For patients with traumatic causes of patellar instability, the MPFL tears ( Fig. 1 ) and leads to loss of static restraint to lateral patellar translation. Injury of the MPFL may occur at the patellar origin, the femoral insertion, or the MPFL may sustain an intrasubstance tear. Injury may also occur at a combination of these sites.




Fig. 1


T2 axial magnetic resonance image demonstrating a tear of the MPFL near the femoral insertion in a patient who had a lateral patellar dislocation.

( From Wylie JD, Burks RT. Medial patellofemoral ligament reconstruction with semitendinosus autograft. Arthrosc Tech 2013;2(4):e418; with permission.)


The goal of nonoperative treatment is to recondition and strengthen dynamic stabilizers of the patella. In situations in which adequate therapy does not yield sufficient dynamic stabilization of the patella, reconstruction of the MPFL may be required. For patients who have failed nonoperative management, reconstruction of the MPFL is an accepted method to restore static medial stabilization. For patients with other predisposing factors outlined earlier, further evaluation should be performed to determine the need for additional procedures to address the underlying abnormal anatomy and causes of recurrent subluxation.


Acute repair of the MPFL has been studied in the literature. With regard to primary patellar dislocation and acute MPFL injury, Camanho and colleagues described 33 patients with a minimum of 25-months’ follow-up. Of the 33 patients, 16 patients had nonoperative treatment with bracing and physical therapy and 8 had recurrent dislocations; 17 patients had MPFL repair and none had recurrent dislocations. All those who had MPFL repair had improved Kujala scores. Numerous other investigators, however, have not had as much success with acute repair. Christiansen and colleagues reported on 77 patients with 2-year follow-up in a randomized controlled trial. All patients had arthroscopy and then were randomized to MPFL repair versus nonoperative treatment. Of the total, 42 patients had MPFL repair with a 17% redislocation rate; 35 patients were treated in a nonoperative manner, and 20% of these had redislocation. In this group of patients, MPFL repair did not reduce the recurrence rate of dislocation and there were no improvements in the Kujala score.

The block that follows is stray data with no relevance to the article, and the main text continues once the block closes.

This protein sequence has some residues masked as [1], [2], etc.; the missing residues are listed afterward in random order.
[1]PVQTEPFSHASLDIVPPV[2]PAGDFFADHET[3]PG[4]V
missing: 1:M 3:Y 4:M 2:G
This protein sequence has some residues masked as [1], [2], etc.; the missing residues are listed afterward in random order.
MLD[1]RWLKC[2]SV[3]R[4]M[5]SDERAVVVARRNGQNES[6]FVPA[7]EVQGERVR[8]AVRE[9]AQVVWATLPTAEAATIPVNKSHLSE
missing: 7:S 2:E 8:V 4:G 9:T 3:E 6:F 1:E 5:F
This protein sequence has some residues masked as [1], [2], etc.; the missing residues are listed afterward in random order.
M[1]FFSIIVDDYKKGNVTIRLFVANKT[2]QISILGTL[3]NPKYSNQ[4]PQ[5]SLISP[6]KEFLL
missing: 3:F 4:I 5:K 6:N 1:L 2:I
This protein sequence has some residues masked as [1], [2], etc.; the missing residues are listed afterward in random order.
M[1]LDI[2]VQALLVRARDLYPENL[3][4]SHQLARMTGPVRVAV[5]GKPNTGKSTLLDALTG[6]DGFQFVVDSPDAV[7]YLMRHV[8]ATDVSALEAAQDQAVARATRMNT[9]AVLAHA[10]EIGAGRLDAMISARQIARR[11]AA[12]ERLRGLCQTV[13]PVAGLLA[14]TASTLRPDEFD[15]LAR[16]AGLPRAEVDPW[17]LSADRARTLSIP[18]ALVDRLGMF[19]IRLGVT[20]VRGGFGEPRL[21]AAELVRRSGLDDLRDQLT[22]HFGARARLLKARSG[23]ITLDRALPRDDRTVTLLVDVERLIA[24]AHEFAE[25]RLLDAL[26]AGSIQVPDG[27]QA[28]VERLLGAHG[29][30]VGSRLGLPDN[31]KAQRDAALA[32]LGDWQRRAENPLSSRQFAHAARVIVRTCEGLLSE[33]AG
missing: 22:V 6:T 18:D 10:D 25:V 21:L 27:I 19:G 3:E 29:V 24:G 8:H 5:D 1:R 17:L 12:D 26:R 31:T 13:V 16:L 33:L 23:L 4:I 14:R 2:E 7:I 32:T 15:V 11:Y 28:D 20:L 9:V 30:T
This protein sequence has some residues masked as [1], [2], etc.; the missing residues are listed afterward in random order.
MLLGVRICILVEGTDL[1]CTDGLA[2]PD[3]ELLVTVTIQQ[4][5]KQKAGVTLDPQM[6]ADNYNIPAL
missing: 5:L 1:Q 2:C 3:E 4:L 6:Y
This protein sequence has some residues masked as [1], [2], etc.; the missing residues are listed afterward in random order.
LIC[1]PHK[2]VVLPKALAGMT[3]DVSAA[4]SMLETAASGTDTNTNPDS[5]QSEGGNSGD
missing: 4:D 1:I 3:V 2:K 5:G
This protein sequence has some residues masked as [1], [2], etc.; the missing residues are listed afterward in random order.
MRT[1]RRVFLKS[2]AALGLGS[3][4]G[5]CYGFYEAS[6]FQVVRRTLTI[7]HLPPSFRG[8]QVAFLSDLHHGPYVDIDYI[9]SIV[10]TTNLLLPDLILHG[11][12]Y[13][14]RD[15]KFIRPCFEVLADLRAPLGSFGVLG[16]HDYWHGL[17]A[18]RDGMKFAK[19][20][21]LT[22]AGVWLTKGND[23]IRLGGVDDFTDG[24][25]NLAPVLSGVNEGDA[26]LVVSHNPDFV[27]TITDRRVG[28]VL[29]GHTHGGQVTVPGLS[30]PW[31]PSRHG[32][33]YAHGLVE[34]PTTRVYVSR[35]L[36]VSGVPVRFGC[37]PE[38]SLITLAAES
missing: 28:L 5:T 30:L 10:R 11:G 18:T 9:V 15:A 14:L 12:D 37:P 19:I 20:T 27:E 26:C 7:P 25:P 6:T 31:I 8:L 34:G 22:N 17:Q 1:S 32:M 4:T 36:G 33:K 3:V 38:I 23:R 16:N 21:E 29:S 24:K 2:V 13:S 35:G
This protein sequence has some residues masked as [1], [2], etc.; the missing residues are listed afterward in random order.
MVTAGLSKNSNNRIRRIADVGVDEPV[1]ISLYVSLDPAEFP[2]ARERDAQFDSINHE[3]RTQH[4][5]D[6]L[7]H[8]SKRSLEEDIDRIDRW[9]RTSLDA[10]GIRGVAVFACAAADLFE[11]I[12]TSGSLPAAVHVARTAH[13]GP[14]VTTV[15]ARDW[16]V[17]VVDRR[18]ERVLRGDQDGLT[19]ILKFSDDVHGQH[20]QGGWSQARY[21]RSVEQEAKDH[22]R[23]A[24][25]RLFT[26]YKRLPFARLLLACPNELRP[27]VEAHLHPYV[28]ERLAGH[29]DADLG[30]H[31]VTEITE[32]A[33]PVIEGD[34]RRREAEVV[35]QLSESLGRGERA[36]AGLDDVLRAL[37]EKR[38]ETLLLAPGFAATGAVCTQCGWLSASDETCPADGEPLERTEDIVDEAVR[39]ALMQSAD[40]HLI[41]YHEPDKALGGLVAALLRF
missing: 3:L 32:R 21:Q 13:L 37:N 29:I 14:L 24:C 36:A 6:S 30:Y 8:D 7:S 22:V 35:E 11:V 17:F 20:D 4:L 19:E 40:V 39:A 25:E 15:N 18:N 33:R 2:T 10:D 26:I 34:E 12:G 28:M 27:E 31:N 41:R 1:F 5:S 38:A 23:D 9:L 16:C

Multiple studies have described MPFL reconstruction using anatomic and radiographic methods to obtain accurate tunnel placement. Anatomic femoral and patellar tunnel placement is important in re-creating MPFL anatomy. If nonanatomic tunnel positions are used, then abnormal tension may be created, leading to increased patellofemoral contact pressures, pain with flexion or extension, early arthrosis, loosening or graft stretching, and recurrent instability.




Indications


With the reportedly high recurrence rate with nonoperative management, surgical intervention may be necessary. Numerous procedures to address patellofemoral instability have been described. Some of these include medial retinacular reefing and lateral release. These procedures can result in recurrent subluxation, continued knee pain, and iatrogenic medial instability. The goal of reconstruction of the MPFL is to re-create a static medial restraint to lateral patellar translation while the knee is in extension and assist in guiding the patella into the trochlear groove.


The most common indication for MPFL reconstruction includes recurrent patellar instability with failed nonoperative management. Patients with chronic instability and trochlear dysplasia may also benefit from MPFL reconstruction.




Contraindications


Contraindications to MPFL reconstruction are few. Systemic or local infection is an absolute contraindication. If MPFL reconstruction alone is performed when coexisting factors for instability exist, then there is a higher potential for graft failure. MPFL reconstruction should not be performed to pull or recenter the patella. In this clinical setting, addressing malalignment and malrotation in combination with MPFL reconstruction may be indicated.




Surgical technique


Preoperative Planning


Preoperatively, the patient’s operative extremity should be assessed for previous surgeries, including scars or previous hamstring harvest. In addition, anteroposterior (AP), lateral, and merchant radiographs may be obtained to evaluate associated tibial tubercle malalignment or trochlear dysplasia.